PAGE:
I’ve recently started using Twitter again, primarily because I wanted to find out what was going on in the world of people I admire and know, but who mostly, don’t (yet) know me. My motivation – trying to find out when and where a Russell Brand work in progress show was going to happen, that’ I’d read about on his website. I followed ol’ Rus and found out that he had tweeted the link to it 2 hours earlier. All tickets were sold out in minutes, naturally.
Previously I had thought Twitter a fairly useless parody of Facebook for people who loved the sound of their own witticism so much that they had to double up and use Twitter as well to constantly twerp their thoughts on this topic or other. A pale image of the real thing for so called ‘social gurus’ with nothing better to do than update the world on their latest bowel movement.
Now I’m a Twitter convert, I’ve come to realise there are two types of social sphere out there – the inner world of people who you have met (family, friends, work colleagues) and the outer sphere of people who you meet more infrequently, or never, but share the same world view, walk of life or interest as you.
The type of message put out on Facebook therefore tends to be inward looking, towards your inner life, how you’re feeling, the small and large tit-bits of incident that have happened to you or about to happen. It’s not massively time sensitive and therefore invites fewer, longer posts and invites small acknowledgements, the obligarotory ‘likes’, LOLs and comments. The content created is an intimate reflection of real life activities and conversations, however banal.
The type of message on Twitter is very different. It is outward looking, and therefore people take care to put out the version of yourself that the wider world is going to see. Unless you’re a celebrity (and therefore it becomes even more important to constructing your brand version of yourself) tweets concern the workings of the wider world, whether tv programmes, events or interesting articles that provoke comment and debate. Messages are much more time sensitive and (necessarily) instanteous. Even though it is a ‘personal’ channel the context is very much a presentation of yourself to the world at large, and people dip in and out of this world as they see fit.
This all sounds bleeding obvious I suppose, but it got me thinking about the way brands come to the social sphere. Often they press the need to ‘do something social’, meaning a Facebook fan page and a smattering of tweets to a world that doesn’t care.
Unless you work in advertising, there much more interesting things going on than brands in most people’s personal and macro world, whether it’s talking about booking their next holiday or talking about the latest episode of Corrie.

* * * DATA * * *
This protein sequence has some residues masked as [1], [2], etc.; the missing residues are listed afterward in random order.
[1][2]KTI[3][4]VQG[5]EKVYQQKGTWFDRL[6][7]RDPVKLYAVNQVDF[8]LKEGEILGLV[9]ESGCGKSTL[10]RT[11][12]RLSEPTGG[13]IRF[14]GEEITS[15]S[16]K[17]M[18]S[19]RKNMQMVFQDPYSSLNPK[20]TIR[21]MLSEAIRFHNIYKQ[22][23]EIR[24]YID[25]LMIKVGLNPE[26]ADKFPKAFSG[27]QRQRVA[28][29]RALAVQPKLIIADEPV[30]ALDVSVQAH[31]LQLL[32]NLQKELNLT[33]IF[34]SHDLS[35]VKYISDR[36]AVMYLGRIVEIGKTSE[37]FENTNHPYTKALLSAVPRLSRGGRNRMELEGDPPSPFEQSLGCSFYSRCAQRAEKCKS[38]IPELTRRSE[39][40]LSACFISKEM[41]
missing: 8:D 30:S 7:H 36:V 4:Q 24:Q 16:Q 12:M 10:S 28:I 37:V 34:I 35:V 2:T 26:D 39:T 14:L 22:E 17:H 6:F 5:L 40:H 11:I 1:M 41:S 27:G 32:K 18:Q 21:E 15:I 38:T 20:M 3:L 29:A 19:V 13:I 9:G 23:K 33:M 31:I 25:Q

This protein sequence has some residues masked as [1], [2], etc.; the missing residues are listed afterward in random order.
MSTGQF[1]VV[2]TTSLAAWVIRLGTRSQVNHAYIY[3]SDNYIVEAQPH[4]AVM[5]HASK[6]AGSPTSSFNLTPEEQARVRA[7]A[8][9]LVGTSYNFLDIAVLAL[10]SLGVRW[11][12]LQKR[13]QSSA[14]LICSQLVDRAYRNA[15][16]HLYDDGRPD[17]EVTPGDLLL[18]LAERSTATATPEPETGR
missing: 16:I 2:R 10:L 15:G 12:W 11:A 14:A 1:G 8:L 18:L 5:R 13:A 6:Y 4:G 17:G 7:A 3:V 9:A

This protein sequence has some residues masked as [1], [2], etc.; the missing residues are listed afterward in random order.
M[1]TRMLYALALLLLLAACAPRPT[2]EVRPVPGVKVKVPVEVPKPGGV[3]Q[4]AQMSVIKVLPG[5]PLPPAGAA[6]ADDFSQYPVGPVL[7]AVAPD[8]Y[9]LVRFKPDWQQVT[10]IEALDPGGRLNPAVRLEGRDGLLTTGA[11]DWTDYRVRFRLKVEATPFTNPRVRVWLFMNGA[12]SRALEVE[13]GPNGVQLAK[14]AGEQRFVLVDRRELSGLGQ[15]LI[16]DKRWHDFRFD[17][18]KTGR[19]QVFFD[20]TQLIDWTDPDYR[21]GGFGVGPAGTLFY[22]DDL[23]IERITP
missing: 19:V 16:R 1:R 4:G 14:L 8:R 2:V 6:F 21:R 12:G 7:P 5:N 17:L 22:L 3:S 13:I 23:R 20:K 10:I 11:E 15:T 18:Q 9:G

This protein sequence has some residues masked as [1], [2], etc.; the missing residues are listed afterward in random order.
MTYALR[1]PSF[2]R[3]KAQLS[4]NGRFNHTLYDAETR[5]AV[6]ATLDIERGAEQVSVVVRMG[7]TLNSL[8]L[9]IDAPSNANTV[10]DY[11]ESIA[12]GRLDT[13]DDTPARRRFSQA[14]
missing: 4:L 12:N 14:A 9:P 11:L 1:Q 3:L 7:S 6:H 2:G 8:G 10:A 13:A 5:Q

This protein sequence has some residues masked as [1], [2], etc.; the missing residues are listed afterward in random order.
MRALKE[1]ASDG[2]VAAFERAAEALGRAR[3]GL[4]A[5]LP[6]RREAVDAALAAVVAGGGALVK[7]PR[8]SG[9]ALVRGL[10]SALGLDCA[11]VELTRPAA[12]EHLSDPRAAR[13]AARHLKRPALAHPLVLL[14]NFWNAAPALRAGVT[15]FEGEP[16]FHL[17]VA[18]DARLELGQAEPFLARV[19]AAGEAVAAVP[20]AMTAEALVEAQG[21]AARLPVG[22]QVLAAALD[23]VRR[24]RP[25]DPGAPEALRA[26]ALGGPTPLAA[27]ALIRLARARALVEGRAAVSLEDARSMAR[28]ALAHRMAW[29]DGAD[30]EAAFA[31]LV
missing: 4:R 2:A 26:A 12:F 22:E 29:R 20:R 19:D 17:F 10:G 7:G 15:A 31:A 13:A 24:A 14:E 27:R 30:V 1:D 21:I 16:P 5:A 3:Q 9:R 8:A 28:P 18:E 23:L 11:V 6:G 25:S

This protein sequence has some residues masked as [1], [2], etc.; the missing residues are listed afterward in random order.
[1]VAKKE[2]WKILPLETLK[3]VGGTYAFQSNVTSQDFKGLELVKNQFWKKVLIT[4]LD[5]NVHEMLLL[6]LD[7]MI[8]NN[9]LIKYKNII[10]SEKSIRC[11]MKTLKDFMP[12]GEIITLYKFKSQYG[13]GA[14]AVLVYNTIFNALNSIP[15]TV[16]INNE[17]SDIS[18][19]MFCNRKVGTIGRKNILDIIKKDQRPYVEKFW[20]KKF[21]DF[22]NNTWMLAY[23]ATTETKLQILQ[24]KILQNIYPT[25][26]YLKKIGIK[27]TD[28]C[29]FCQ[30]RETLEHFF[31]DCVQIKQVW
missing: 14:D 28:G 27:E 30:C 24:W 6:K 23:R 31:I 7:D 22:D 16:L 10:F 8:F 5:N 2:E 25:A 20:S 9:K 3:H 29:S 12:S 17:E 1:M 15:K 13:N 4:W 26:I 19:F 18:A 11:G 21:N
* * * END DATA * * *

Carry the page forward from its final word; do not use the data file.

Rather than just doing social, and chucking out another Facebook competition, we need to work out whether the brand has something to offer that connects with the inner of outer life of a person. It’s very unlikely to be both. Of course most brands want to be there at the pulse of the personal life of their consumers but the reality is they almost always will start on the outside looking in. So what sphere of life can brands leverage, and how can they start to conversations with individuals and their connections?
Helps me connect with those I know best
Makes me look good to my friends
Less time sensitive
Sharing experiences and feelings
Intimate and relaxed
Helps me connect with those I know least
Makes me look good to the world
Highly time sensitive
Sharing knowledge and interests
On the stage
Of course Facebook hasn’t got the monopoly on inner life musings and Twitter on outer life. Most people don’t have both a Facebook and Twitter profile, and Facebook has the scale and audience brands crave.
Just this week, Facebook launched a new product where users can ‘subscribe’ to follow updates from people who are beyond their immediate friends, and follow them in a model akin to Twitter or Google+. Different privacy settings are available as lists for those connected to your public or private life so you can control what kind of update you receive and from whom, and what they see from you. Which just goes to show that for everyone who wants a ‘meaningful conversation’ with friends, there are others who want a quick slice of something else entirely.
Brands are of course a means of defining people’s identity online, just as they are in the offline world. But just as there are two types of self-identity; the private person relaxed down the pub with their closest mates, and the public persona with work colleagues; there are different ways of behaving in order to build identity in social media. Both act as a banner of what you want people around you to perceive, but the rules of engagement are very different.
If we start from identifying which sphere of influence our brand is best placed to serve, and act accordingly, we just might have half a chance of being noticed next time we stick our head over the social parapet.
POSTED BY : Simon Harwood